Quantitative determination of ecological niches for polymicrobial colonization in OM Otitis media (OM) is a common pediatric disease usually caused by polymicrobial infection of the sterile middle ear by commensal bacteria that normally reside in the upper respiratory tract (URT). OM presents a unique and simple paradigm for studying basic mechanisms of host-microbiota interactions, where breakdown of homeostasis between a small community of commensal bacteria, nontypeable H. influenzae (NTHI), S. pneumoniae (Sp), and, M. catarrhalis (Mcat), and the host's immune system by a viral infection (such as RSV or influenza A) can lead to a diseased state. The mechanisms that underlie breakdown of the homeostasis between commensal bacteria and the host are not well understood. Multiple nonlinear interlinked processes spanning a wide range of spatial dimensions (molecular to organ level) and time scales (seconds to days) determine interactions between the main players (bacteria, viruses, immune responses) involved in OM. Therefore, it is difficult to decipher the underlying mechanisms solely through experiments. We propose to use a synergistic combination of computational tools rooted in statistical physics, non-linear population dynamics, and statistics, with wet experiments in the chinchilla URT to determine and quantify ecological niches that underlie polymicrobial infection/colonization of the URT in OM.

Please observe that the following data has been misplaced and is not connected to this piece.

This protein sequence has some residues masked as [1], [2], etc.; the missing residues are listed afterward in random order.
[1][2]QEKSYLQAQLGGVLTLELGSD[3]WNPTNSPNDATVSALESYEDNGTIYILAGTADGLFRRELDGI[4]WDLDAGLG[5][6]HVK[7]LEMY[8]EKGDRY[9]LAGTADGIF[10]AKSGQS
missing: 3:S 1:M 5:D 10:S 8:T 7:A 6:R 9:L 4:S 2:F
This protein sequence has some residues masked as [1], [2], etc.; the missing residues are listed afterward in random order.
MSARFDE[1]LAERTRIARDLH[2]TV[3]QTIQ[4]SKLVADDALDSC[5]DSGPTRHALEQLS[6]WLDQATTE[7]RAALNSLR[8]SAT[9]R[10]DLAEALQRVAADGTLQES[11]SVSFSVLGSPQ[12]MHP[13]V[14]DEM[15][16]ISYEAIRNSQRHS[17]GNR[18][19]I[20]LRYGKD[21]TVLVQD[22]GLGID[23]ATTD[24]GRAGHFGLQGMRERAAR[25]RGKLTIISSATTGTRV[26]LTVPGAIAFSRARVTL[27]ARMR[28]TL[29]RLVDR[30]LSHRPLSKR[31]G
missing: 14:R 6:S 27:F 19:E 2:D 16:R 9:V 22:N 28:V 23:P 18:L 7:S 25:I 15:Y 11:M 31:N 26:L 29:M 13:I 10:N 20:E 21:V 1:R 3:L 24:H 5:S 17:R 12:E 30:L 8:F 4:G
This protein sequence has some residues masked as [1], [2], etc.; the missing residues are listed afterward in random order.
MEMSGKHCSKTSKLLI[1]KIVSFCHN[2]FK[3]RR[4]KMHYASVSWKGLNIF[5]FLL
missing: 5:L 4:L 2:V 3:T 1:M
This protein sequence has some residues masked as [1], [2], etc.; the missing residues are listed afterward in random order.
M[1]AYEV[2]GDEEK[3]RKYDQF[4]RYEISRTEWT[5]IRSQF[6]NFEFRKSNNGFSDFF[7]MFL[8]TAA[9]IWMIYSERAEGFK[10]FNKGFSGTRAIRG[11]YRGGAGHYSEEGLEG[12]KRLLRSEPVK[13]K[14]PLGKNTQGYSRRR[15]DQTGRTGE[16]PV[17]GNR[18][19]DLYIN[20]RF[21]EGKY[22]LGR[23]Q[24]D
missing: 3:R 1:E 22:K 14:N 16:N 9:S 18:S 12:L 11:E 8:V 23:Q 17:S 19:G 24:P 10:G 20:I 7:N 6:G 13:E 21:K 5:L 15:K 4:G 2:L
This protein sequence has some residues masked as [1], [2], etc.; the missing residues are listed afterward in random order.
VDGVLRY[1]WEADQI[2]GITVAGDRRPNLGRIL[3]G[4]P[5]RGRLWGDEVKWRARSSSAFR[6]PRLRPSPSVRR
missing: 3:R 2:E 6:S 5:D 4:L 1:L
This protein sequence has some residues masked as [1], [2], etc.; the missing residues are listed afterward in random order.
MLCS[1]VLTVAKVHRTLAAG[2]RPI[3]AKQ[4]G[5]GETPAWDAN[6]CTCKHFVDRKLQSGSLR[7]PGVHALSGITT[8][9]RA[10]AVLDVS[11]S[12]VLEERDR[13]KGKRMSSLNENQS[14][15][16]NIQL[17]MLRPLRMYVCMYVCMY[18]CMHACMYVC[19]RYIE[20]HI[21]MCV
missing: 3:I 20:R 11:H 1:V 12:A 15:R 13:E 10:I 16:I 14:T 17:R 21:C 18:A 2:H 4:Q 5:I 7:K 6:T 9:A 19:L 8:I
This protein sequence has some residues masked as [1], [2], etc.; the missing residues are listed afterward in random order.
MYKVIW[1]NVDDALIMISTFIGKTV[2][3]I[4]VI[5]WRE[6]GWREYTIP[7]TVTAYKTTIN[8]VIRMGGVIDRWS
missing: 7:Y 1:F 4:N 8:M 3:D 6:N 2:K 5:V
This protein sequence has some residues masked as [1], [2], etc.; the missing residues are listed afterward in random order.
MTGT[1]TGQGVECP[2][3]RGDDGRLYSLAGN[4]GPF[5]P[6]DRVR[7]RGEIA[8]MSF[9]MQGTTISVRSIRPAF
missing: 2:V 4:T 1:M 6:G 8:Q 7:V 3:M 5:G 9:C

In specific aim 1, we will quantitatively determine ecological niches for infection of the chinchilla middle ear by NTHI, Sp, and Mcat.
In aim 2, we will determine mechanisms underlying synergy between one virus and one type of commensal bacteria in the chinchilla URT that could lead to infection of the middle ear by the bacterial species, and in the last aim, we will determine mechanisms that lead to multispecies infection of the middle ear by Mcat and NTHI upon a synergistic viral infection.

Public Health Relevance

OM is one of the most commonly diagnosed pediatric diseases. Vaccines and other therapeutic strategies are inadequate in controlling OM because the mechanisms underlying this polymicrobial infection remain poorly understood. The developed mechanistic in silico model with predictive capabilities will very likely provide strategies for therapeutic interventions and vaccine development against OM.

National Institute of Health (NIH)
National Institute of General Medical Sciences (NIGMS)
Research Project (R01)
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Special Emphasis Panel (ZGM1)
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Sledjeski, Darren D
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Nationwide Children's Hospital
United States
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Mukherjee, Sayak; Weimer, Kristin E; Seok, Sang-Cheol et al. (2014) Host-to-host variation of ecological interactions in polymicrobial infections. Phys Biol 12:016003